Through the use of Alchemy, or rather, the act of synthesizing, makes for an important aspect of the Atelier series and Atelier Ayesha isn't too different, in theory. Having said that, synthesizing is a bit more contrived and not as integral in this Atelier compared to the Arland trilogy. The quantity and quality of item forging isn't as important, that isn't necessarily a bad thing for newcomers who just want to meet the bare minimum for quests, but it is actually less intuitive than previous games for veteran synthesizers. Deeper nuances of crafting feel restricted until Ayesha raises her skills a fair bit and gains much better quality ingredients. A bigger problem is that, alchemy really feels like it is much less purposeful in general, since it mainly used for basic quest design for revenue, and its overall benefits feeling much more passive compared to what I found to be the much more actively rewarding Atelier Meruru.
One of my bigger nitpicks is with the clumsy design for town based quests or 'delivery requests'. While the goal/task/log interface is intuitive for more story/character pertinent missions, or objectives in various other locations, the local quests or 'delivery requests' in towns are never marked. So the game pretty much expects you to remember what NPCs wanted what. I know I said alchemy doesn't feel as important, since it isn't exactly for anything beyond town requests, but it is the main means of obtaining specific items for the NPCs. Players will definitely want the funds from delivery requests since they are the game's most consistent source of revenue. Considering how there is quite a few delivery requests with deadlines and several towns, it seems like a needless annoyance to not have it noted when the general interface is done rather well.
It's apparent that Atelier Ayesha isn't a very high budget title if you go by looks alone, with that in mind, I do appreciate the new shift in art direction. The prude in me appreciates the more conservatively dressed character designs who actually have pretty faithful character models to complement it. Though, almost to contrast, the environments are still very stark and bland throughout, with the few exceptions of the visual vibrancy with certain flowers motifs for presentation.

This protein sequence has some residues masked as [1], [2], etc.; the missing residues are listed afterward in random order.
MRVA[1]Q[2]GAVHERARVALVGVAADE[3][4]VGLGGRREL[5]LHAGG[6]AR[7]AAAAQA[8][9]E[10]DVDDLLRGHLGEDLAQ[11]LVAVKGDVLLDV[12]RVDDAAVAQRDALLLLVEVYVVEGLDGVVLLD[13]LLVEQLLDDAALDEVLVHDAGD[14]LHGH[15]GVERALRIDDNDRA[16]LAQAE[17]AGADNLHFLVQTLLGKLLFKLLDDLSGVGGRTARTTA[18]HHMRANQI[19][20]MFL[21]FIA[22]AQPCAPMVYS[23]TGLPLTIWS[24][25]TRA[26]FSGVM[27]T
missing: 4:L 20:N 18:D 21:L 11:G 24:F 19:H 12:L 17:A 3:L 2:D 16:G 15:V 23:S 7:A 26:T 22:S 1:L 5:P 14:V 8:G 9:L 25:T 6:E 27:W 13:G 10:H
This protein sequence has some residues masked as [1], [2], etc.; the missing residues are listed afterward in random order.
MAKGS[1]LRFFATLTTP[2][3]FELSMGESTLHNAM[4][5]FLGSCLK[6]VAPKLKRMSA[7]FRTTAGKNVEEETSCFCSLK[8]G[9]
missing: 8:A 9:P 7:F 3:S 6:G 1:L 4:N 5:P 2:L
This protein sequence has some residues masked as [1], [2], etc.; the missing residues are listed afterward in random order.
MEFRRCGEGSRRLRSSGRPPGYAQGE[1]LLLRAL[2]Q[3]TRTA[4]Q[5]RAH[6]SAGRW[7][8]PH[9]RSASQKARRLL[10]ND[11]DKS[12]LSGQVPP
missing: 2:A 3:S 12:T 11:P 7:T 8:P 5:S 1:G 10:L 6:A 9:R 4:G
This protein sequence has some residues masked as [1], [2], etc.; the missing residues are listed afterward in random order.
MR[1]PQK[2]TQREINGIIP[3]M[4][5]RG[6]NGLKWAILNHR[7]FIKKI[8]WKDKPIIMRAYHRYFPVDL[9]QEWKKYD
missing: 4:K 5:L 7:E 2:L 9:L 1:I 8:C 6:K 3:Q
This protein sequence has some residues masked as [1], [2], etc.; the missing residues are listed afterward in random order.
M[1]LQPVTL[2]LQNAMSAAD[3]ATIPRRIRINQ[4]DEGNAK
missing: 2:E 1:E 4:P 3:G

On the audio front, Atelier Ayesha has an excellent musical score, and is almost in a different league comparison to the Arland trilogy, and it plays with a bunch of musical styles. The soundtrack is a real treat overall from whimsical waltz-like themes, toe-tapping worthy jazzy tracks, to the more stirring and foreboding choruses. Voice acting is also not bad, but has some drawbacks, primarily due to budget constraints. Compared to the Japanese release there is significantly less recorded voice acting overall, and the dub in general relegated to English-only with no Japanese alternative, which that alone incited some unfortunate internet controversy. Taken all into account, however, Atelier Ayesha does some seriously impressive stuff with the soundtrack, and even the English dub is decent too for the most part despite its constraints.
Atelier Ayesha is both a pleasant diversion and also a disappointing departure from what the previous Arland trilogy established. While the change in tone, setting, characters, and presentation are most certainly welcome, I feel like it takes a noticeable step back as a game with a far less engaging and rewarding structure, especially in comparison to Atelier Meruru. It makes for a more approachable Atelier game, but not necessary the most entertaining. It's definitely a good game in its own right, but I can only hope that the upcoming Atelier Escha & Logy takes some cues from the Arland trilogy, while capitalizing and fully-expanding upon the things Atelier Ayesha tried to do different.
+ Likable characters and some endearing scenes
+ Pleasant new art direction
+ Plenty of things to do and is the most approachable PS3 game in the series
+ Excellent soundtrack and decent English voice acting
- Battles are too slow considering their simplicity and game“s lack of difficulty
- Narrative and setting are underutilized
- Alchemy/Synthesizing is not very rewarding... for series built on it
- Clumsy quest interface
Overall Score: 7.0 (out of 10)
Atelier Ayesha is both charming for what it tries to do different as well as disappointing for what it doesn't do quite as well. While it isn't necessarily the most engaging game in the series, it is the most approachable PS3 title and it will hopefully serve as a solid foundation for the upcoming Atelier Escha & Logy.
A download code was provided by the publisher for this review